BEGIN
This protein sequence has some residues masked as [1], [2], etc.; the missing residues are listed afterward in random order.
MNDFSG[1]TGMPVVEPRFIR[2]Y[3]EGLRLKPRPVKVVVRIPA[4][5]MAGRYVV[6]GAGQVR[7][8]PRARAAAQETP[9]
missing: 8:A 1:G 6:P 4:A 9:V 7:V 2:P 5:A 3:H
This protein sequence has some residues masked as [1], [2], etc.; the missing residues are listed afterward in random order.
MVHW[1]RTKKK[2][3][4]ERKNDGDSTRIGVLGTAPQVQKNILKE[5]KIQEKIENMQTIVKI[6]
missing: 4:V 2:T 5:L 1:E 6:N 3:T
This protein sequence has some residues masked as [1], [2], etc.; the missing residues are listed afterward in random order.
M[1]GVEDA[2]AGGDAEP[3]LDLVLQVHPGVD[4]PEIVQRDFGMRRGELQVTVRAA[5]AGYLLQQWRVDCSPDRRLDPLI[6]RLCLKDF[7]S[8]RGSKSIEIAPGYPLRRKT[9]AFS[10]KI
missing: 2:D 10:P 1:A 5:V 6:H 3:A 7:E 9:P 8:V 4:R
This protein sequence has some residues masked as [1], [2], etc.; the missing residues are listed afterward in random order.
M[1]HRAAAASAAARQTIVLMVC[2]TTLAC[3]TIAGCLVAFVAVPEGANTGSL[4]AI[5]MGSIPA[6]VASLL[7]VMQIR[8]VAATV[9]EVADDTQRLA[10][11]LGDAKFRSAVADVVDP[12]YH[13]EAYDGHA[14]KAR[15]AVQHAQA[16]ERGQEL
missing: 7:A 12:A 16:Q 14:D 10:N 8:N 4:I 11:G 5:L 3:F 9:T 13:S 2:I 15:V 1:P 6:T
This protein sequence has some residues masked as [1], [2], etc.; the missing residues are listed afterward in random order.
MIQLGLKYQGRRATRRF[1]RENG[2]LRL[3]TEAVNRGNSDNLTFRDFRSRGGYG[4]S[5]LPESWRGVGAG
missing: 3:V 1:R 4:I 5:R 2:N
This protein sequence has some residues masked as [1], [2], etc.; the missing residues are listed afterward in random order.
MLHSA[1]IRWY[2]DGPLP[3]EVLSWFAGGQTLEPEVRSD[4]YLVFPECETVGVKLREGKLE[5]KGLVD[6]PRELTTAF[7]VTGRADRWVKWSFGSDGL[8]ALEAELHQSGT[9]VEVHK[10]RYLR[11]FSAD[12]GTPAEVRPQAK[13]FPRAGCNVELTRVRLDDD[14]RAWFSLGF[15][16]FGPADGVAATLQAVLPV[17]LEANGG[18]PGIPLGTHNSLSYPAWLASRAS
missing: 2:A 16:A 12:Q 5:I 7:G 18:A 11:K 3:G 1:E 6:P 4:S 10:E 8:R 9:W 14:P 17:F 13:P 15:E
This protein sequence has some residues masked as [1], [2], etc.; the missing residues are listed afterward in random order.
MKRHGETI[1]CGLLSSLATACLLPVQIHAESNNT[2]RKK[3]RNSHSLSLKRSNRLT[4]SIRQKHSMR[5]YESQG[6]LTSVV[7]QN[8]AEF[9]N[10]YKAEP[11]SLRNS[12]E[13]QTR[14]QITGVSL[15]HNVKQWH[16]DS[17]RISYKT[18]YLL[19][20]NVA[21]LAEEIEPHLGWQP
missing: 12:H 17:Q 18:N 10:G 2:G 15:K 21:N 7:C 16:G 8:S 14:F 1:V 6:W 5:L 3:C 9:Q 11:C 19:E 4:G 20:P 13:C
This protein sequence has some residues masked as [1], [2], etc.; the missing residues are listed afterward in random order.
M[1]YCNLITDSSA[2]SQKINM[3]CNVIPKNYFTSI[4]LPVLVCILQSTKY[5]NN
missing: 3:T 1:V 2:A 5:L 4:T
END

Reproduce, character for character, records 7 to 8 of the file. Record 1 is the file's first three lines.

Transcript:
This protein sequence has some residues masked as [1], [2], etc.; the missing residues are listed afterward in random order.
MKRHGETI[1]CGLLSSLATACLLPVQIHAESNNT[2]RKK[3]RNSHSLSLKRSNRLT[4]SIRQKHSMR[5]YESQG[6]LTSVV[7]QN[8]AEF[9]N[10]YKAEP[11]SLRNS[12]E[13]QTR[14]QITGVSL[15]HNVKQWH[16]DS[17]RISYKT[18]YLL[19][20]NVA[21]LAEEIEPHLGWQP
missing: 12:H 17:Q 18:N 10:G 2:G 15:K 21:N 7:C 16:G 8:S 14:F 1:V 6:W 5:L 3:C 9:Q 11:C 19:E 4:G 20:P 13:C
This protein sequence has some residues masked as [1], [2], etc.; the missing residues are listed afterward in random order.
M[1]YCNLITDSSA[2]SQKINM[3]CNVIPKNYFTSI[4]LPVLVCILQSTKY[5]NN
missing: 3:T 1:V 2:A 5:L 4:T